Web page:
The Naperville community places a high value on education. Consequently, the community is rife with top-notch educational options for individuals from pre-school to graduate school, including excellent school districts and a community college that is known state-wide for the quality of its programming.
Naperville Community Unit School District 203
Naperville’s District 203 schools are on the cutting edge of technology and educational trends, but also rely on old-fashioned student-teacher interaction in the classroom to educate students who excel after graduation. In fact, the two high schools boasted a total of 32 National Merit Finalists in 2016 and Kennedy Junior High School was named a 2016 Blue Ribbon School by the U.S. Department of Education.
Last year the district launched a Digital Learning Initiative at both high schools, providing Chromebooks with Google Apps for Education to every student. This academic year they have expanded that program to their junior high schools and next year will expand it to the elementary schools, according to Michelle Fregoso, Director of Communications.
Additionally, new this school year is the renovated Learning Commons at Naperville North High School. Over the summer the District replaced the old, outdated library with a learning space with a 21st century learning space in which students can create, collaborate and communicate. It includes open groupings of comfortable couches, as well as conference-style tables, a student-run café, small glass-walled “huddle” rooms where a few students can gather and one large glass-walled, collaborative conference room. A pared down collection of books, as well as plenty of electrical outlets, complete the new Learning Commons, which has received rave reviews from students and faculty alike.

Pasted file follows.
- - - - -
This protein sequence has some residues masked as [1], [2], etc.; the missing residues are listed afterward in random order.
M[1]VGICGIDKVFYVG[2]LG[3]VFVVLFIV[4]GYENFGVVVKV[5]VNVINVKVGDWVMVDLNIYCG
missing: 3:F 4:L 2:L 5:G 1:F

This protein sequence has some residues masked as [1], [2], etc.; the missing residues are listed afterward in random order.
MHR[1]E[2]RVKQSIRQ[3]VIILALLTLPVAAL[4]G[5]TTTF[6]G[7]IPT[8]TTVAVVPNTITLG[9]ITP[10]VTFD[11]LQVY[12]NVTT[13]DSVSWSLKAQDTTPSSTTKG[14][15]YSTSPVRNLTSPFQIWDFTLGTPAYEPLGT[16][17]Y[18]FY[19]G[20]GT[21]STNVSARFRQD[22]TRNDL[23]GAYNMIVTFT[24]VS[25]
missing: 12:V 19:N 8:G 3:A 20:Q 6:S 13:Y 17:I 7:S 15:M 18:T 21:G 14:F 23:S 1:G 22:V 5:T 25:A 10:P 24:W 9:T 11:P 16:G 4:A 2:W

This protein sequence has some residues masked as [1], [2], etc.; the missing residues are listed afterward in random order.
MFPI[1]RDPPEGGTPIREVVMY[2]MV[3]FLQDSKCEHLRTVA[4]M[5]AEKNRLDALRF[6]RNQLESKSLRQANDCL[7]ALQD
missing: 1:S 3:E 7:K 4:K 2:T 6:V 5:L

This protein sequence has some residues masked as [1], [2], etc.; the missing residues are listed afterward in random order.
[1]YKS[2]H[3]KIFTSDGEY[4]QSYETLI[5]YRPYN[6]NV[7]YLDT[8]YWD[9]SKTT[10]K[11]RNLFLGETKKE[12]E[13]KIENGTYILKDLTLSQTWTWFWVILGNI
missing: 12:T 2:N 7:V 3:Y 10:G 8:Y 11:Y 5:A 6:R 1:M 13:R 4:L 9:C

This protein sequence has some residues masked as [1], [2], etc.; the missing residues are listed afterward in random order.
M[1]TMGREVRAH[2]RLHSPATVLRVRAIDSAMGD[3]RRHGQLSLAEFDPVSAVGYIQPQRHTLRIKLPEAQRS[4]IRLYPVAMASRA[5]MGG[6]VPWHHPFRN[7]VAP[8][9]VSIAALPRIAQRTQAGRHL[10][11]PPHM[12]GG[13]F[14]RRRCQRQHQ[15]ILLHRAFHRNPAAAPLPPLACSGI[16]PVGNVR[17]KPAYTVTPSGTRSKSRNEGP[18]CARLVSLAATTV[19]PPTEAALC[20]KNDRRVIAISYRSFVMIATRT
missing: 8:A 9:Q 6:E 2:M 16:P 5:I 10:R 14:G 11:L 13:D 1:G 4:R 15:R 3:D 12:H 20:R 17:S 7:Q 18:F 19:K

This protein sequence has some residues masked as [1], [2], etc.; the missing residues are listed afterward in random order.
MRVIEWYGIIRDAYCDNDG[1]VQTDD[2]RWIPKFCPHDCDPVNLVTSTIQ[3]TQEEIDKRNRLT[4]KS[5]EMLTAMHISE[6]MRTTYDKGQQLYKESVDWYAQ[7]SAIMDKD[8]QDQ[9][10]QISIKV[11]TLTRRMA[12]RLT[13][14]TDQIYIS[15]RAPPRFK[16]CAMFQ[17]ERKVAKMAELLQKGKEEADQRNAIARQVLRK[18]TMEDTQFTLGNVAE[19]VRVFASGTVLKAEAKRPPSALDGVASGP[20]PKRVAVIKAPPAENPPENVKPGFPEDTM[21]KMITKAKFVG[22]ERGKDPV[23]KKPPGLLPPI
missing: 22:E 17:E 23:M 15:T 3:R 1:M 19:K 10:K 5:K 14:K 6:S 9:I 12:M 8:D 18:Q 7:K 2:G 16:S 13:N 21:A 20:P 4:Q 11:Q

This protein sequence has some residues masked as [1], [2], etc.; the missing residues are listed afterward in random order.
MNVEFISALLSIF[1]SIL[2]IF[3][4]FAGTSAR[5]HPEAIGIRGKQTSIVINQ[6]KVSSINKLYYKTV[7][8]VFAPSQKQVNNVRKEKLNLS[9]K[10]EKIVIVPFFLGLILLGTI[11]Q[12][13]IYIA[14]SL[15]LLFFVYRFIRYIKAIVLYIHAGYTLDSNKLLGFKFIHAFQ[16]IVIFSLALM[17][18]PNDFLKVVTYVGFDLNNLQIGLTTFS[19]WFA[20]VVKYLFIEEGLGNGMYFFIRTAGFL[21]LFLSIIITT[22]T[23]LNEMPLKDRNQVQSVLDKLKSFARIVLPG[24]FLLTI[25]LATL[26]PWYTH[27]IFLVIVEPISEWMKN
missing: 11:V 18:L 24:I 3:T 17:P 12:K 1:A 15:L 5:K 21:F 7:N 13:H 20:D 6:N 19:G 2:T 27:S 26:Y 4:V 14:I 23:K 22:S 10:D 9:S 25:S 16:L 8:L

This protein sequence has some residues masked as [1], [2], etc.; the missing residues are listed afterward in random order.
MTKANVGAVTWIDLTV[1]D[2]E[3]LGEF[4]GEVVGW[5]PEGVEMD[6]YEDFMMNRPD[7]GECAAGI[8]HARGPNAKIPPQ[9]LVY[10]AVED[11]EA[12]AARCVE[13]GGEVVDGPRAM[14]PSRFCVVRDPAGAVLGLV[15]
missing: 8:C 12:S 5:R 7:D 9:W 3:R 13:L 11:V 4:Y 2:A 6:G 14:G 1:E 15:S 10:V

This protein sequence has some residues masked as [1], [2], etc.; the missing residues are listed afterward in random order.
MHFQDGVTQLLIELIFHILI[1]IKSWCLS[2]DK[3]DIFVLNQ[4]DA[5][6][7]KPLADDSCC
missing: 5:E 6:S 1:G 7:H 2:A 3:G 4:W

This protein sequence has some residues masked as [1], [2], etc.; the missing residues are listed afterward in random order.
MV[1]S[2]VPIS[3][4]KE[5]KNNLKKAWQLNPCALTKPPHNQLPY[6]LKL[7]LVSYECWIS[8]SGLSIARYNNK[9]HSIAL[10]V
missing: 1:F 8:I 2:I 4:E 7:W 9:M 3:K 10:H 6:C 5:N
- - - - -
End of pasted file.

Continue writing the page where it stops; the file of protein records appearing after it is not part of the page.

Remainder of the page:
“In addition to performing academically, our students take the skills they gain in the classroom, and apply them to the real world. Adarsh Mattu and Prateek Dullur from Naperville Central and Aditya Ramachandran from Naperville North were honored guests at the 2016 White House Science Fair. As eighth graders, they placed first in the 2015 eCybermission national championship for creating an electricity-free device to prevent basement flooding even during power outages,” Fregoso said.
Naperville 203 also partnered recently with the City of Naperville and the Naperville Development Partnership to allow architecture students from both high schools to gain real world experience by re-envisioning the Iroquois Shopping Center on Ogden Avenue. The project provided hands-on experience for students to understand what it takes to develop a city.
“Naperville 203 is proud of the many achievements of our students, teachers, administrators and community supporters. We look forward to continuing to be a District where students excel both in and out of the classroom,” said Superintendent Dan Bridges.